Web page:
For a long time, I have said: "If you want to mess with your theology, just read the Bible." We all have a theology, our view of God. The question is, what is the basis of our understanding of God? Often the foundation of our knowledge of God is what we were told as children or have heard from others whom we trust. When we turn to the Bible, much of what we think we know is called into question.
Exodus 4 is a great example. Why would God harden the heart of Pharaoh (Exodus 4:21), since the reason He sent Moses to Egypt was to free the people from slavery? Wasn't hardening Pharaoh's heart going to make that more difficult? How could God have chosen Moses to lead His people out of Egypt and then plan to kill him in Exodus 4:24? Would God not have noticed this problem before selecting Moses?
There are some things God has chosen not to reveal to man (Deuteronomy 29:29, Romans 11:33-34). However, studying God's Word does answer many questions that arise. The purpose of hardening Pharaoh's heart is found in Romans 9:14-18. To answer the question of killing Moses, let's ask another question: What importance does God place on obedience to His covenants and commands (Genesis 17:9-14)? How important is the covenant of circumcision? My unanswered question is why didn't Moses circumcise his two sons? How did Zipporah know this was the critical issue?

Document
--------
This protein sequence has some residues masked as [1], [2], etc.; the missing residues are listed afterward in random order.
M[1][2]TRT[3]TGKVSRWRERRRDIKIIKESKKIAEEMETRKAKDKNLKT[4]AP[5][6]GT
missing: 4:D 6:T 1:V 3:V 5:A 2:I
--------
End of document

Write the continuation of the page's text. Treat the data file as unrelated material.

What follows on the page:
Lord God may I obediently accept Your revelation. May my understanding of You and Your will be derived from Your Word only.
Once again, I am amazed at the honesty of the Bible in depicting the struggles of the saints. John the Baptist recognized Jesus while he was still in his mother's womb (Luke 1:44), when he baptized him (John 1:29-34), and the next day as he pointed Him out to two of his disciples (John 1:35-36). But, as John sits in jail, he sends his men to ask Jesus "Are you the one who was to come, or should we expect someone else?" Jesus' answer is interesting. Instead of just saying yes, He points John to Scripture. In many passages of the Old Testament, the Messiah is described by what He would do when He came, uniquely so in Isaiah. In Isaiah 29:18-19, 35:5-6, 42:6-7, 61:1-3; the Messiah does all the things Jesus tells the messengers to report back to John. Jesus' answer is to look at what Scripture says and decide based on what was prophesied about Him. When I have questions about God, I am so thankful for the answers He has already given me in His Word.
Oh, that I would be more diligent to see Jesus in all of Scripture.
1 Corinthians 8:1-13
Reading 1 Corinthians 8 reminds me of Luke 17:1-2, “Temptations to sin are sure to come, but woe to the one through whom they come! It would be better for him if a millstone were hung around his neck and he were cast into the sea than that he should cause one of these little ones to sin."
Paul prefaces his discussion of eating meat offered to idols, by comparing knowledge, which is about self, to love, which is about others. He stresses the need for those with "knowledge" to be extra careful with fellow believers who are tempted to go against their own conscience because of your actions. So according to Luke 17:1-2, I should pay extra attention to these "little ones" and not tempt them to sin. Verse 12 says sinning against your brother is sinning against Christ.
I need help, Lord Jesus! May my actions based on freedom in You never lead others to sin.